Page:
Much like when you view his paintings, when you enter Michael Butler’s neat bungalow home in Sag Harbor’s Eastville neighborhood, you’re immediately struck by the colors. There are bottles of acrylic paint on every hard surface—table, shelving, file cabinets.
A self-taught painter who’s often described as a narrative artist, Butler clearly has many stories to tell and he’s been hard at work for the past several years to get them on canvas. He has two one-man shows scheduled this year. The first, titled “Genesis and Transcendence,” opens at the Eastville Community Historical Society (ECHS) Heritage House on Friday, February 22 at 5 p.m.; the other will be at the Amagansett Free Library in July.
Butler tends to make small paintings that tell big tales, often historical in nature. Some recent ones have included the great fire that took the Alvin Silver Works in downtown Sag Harbor, featuring lots of roaring red flames; and a summery scene that depicts local resident May Parker, who’s shown pushing an old fashioned baby carriage down a sidewalk surrounded by friendly neighbors and welcoming sites around Eastville. Parker was an African American woman who made candy at home and took it into downtown Sag Harbor in a baby carriage to sell. This candy maker is an example of Butler’s ongoing documentary series on local people, “characters who lived in this area at one time.”
There are also colorful, geometric fish. “Many [of my paintings] now have no storyline behind them. I’m of the temperament now to do something fun, not always interested in the whole documentary history behind the ideas,” Butler explains. He doesn’t think of his paintings evolving, but perhaps changing in some ways over time. He recently copied one of his paintings as a gift for a friend celebrating their 75th birthday. He used “most of the same colors, but it came out so, so different.”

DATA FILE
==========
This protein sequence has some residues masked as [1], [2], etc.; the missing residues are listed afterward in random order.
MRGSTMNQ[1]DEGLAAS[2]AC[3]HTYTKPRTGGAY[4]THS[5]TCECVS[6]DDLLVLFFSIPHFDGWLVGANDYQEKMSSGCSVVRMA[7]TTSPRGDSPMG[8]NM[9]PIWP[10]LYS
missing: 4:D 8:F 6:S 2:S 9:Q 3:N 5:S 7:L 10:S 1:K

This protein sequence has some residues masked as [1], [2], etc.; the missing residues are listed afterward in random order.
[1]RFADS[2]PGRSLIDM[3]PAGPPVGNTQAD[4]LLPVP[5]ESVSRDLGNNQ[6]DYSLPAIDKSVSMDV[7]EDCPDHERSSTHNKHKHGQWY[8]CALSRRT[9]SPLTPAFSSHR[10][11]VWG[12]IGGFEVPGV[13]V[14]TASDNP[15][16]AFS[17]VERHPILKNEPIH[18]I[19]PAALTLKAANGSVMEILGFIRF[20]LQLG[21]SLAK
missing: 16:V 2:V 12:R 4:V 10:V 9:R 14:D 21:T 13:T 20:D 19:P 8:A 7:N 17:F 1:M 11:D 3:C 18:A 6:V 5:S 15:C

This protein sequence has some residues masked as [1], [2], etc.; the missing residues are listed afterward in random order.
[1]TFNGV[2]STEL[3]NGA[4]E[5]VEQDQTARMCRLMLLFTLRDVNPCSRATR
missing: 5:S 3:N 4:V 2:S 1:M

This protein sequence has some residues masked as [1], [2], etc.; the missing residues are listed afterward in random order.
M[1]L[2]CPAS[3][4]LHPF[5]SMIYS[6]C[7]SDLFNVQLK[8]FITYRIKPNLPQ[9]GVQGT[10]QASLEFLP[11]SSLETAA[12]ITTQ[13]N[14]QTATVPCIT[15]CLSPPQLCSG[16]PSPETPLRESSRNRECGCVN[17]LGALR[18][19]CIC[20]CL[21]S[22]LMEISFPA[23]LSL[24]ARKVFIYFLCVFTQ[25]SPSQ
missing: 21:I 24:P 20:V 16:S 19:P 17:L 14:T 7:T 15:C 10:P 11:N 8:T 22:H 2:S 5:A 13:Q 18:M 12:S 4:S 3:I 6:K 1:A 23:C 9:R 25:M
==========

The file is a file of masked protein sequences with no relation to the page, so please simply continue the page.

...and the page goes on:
Butler has recently embraced the term “magical realism” to describe his work. When he paints a panoramic view of Sag Harbor, he doesn’t strictly stick to the script of reality. The buildings may be from different time periods, or they may not have been contemporary with each other at all, but as he says, “it’s all Sag Harbor” and it works.
As the manager of the Sag Harbor Whaling and Historical Museum, and a longtime resident of Eastville, Sag Harbor’s historically diverse neighborhood, Butler has unique insights into area history. The Butler family has deep roots in Eastville and he moved to Sag Harbor full-time in 1988, after an early career in New York.
He’s actively exploring, “How am I going to spend the last quarter of my life?” In addition to his paintings, Butler hopes to complete a book on the rich history of Eastville. He’s a past president of the Eastville Historical Society, which is headquartered just a stone’s throw from his home. He also cites researching his genealogy as an ongoing “big project.” He says, “It’s much easier now with ancestry.com, and my brother and sister are doing 23andMe. We’re finding out a lot of interesting stuff.”
You can learn many interesting things about Michael Butler and his hometown at his exhibition this weekend at the ECHS Heritage House at 139 Hampton Street (Route 114) in Sag Harbor. Call 631-725-4711 or visit eastvillehistorical.org for more information.